I love Asian t-shirts. When I was student teaching in Japan, my friend Rachel and I would walk through stores and markets and look at all the t-shirts written in funny English and laugh. Lest you think I’m poking fun at people for whom English is a 2nd, 3rd, or 4th language, I’m not. Nothing but admiration here. As a words girl, I just love the unexpected delight of things getting lost in translation.
We’ve seen some zingers here in Cambodia too. Stinks that I can’t remember any of them at the moment.
I did see one at a temple the other day (a Japanese girl was wearing it) that said, “grip this loving moment.” And I pulled a pen and paper out of my backpack and jotted it down, not because it was funny, but because it just hit a nerve.
I want to do that. I want to grip this loving moment. This is the day that the Lord has made, and I want to soak it all up and suck it all in. I want to be about his kingdom work. And I don’t want to waste a minute on things that don’t matter.
And as my heart breaks for my friend Sherry back home, who lost her 22yo son, Derek, in a car accident a couple days ago, I don’t want to take a single second with my loved ones for granted.
It’s 30 minutes away from 2012 here in Cambodia, and I was planning on being in bed well before midnight. Up early, six-hour bus ride from Siem Reap, dinner and ice cream with friends. But I want to include some “grip these loving moments” pics in this post which may take me until 2012 to write.
This is Sophan. I certainly don’t play favorites when it comes to our sweet kiddos at the orphanage, but this dude has me wrapped around his little finger. I don’t know what our future plans are concerning Cambodia, but I know one thing: I need to learn Khmer. And one of the biggest reasons is my intense desire to have a big ol’ heart-to-heart conversation with this teenager. His English is pretty good, but I want to talk to him in his own language.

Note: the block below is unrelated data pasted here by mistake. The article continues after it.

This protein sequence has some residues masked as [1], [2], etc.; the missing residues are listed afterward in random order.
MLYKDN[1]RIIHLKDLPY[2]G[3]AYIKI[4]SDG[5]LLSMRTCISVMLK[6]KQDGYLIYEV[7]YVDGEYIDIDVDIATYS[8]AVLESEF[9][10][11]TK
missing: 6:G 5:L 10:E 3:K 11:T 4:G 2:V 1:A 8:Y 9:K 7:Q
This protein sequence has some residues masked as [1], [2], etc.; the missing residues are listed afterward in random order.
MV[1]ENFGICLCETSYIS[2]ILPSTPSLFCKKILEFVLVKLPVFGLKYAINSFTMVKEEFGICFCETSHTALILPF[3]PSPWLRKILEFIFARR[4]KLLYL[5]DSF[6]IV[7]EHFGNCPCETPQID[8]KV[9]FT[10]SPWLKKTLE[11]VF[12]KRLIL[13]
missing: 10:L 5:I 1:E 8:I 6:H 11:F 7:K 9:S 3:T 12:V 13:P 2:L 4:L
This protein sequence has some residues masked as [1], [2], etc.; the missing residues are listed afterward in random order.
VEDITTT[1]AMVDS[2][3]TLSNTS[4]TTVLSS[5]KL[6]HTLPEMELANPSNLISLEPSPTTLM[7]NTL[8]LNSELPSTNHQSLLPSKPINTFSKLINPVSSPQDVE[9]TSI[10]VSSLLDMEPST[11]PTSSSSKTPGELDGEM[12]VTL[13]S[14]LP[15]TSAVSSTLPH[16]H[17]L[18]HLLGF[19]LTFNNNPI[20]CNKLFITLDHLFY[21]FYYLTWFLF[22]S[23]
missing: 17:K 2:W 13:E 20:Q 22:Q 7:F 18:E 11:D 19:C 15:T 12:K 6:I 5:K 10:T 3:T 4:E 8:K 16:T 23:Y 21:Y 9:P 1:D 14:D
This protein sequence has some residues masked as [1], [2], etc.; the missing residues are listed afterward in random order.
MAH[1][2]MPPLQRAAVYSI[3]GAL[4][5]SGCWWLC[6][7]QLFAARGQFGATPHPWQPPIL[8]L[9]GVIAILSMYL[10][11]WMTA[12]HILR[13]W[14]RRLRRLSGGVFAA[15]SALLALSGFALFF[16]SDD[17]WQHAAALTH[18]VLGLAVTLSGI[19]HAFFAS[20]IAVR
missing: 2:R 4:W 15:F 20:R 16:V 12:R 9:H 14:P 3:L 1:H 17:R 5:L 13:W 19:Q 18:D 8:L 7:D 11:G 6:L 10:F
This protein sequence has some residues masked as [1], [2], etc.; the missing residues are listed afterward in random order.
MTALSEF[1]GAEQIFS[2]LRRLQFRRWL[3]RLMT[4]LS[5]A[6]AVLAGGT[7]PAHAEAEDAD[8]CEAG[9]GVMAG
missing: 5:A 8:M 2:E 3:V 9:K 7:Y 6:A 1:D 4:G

These five kiddos put on a beautiful rendition of the Christmas story for their parents on Christmas morning. Loved every minute of it. They took their roles so seriously, and it was adorable to watch. Keri and I are scheming up ways to get at least two (if not four) of our kiddos married off to each other. I’m pretty sure the Nathan/Ava combo wouldn’t work though. Those two are eerily similar–completely delightful, except when they’re not. Then, hoo baby, watch out.
No, the blue tint is not a Photoshop touch. It’s a blue mesh canopy stretched over the courtyard of our guesthouse. Here are Scot and Keri with the banner we gave them for Christmas (made by my talented sister, Bethany). They also received peanut butter m&m’s, and a Spot It game. It’s not all that often that I get someone what I’d deem the perfect gift. But that combo fit the bill. So much fun.
Ava and Longdich. This beauty is another reason I need to learn Khmer. I can see in her eyes that she has so much to say to me, and I so wish I could hear and understand her say it. Someday. Anyone know a way I can learn Khmer in Columbus, Ohio?
We had a little after-Christmas party on Monday at Yvonne and Steph’s. We went swimming and then gave Panha and Veasna some cool Christmas gifts. Like mini-legos and two-packs of deodorant. Not because we’re hinting at something but because those boys go gaga over American deodorant.
We’ve ridden in a tuk-tuk about 98% of our time here in Cambodia. And we love, love, love it. We were all lamenting tonight how stinky it’s going to be going back to a land where you have to ride in a vehicle with windows rolled up and seatbelts fastened. Tuk-tuks rock. And after some super-duper uncomfortable, bumpy tuk-tuk rides around Angkor Wat, we were so happy to be back with our fearless driver, Pu Sovanna, in Phnom Penh tonight.
This is our beautiful friend, Steph. She hails from West Virginia and has spent time in 14 different countries. She and Yvonne room together in a fun little apartment and work at the Boys’ Center together. On the way to work one morning on her moto, Jesus told her she’s supposed to blog more often. Go, Jesus! She’s an amazing woman, and I’ll be linking to her blog every time she posts (and acting as Blog Nazi to make sure she posts on a semi-regular basis).
Here’s a loving moment to grip: dinner at Mike’s Burgers. We love this guy and his delicious American food. As much as we love Khmer/Thai/Any-kind-of-Asian food, it’s amazing how good some cheese fries can taste.
Well, would you look at that? It’s midnight! There are fireworks going off that sound like the city is under attack and are shaking our entire guesthouse. Every dog in Phnom Penh is howling like he’s been shot. And my family is somehow sleeping right through it.
Happy New Year, friends! I’d love to hear one wish/prayer/dream you have for 2012. Here’s one of mine: that God would give me the time/energy/platform (blog posts, e-books, speaking, whatever) to share the many, many things he’s laid on my heart in the past few weeks (months, year).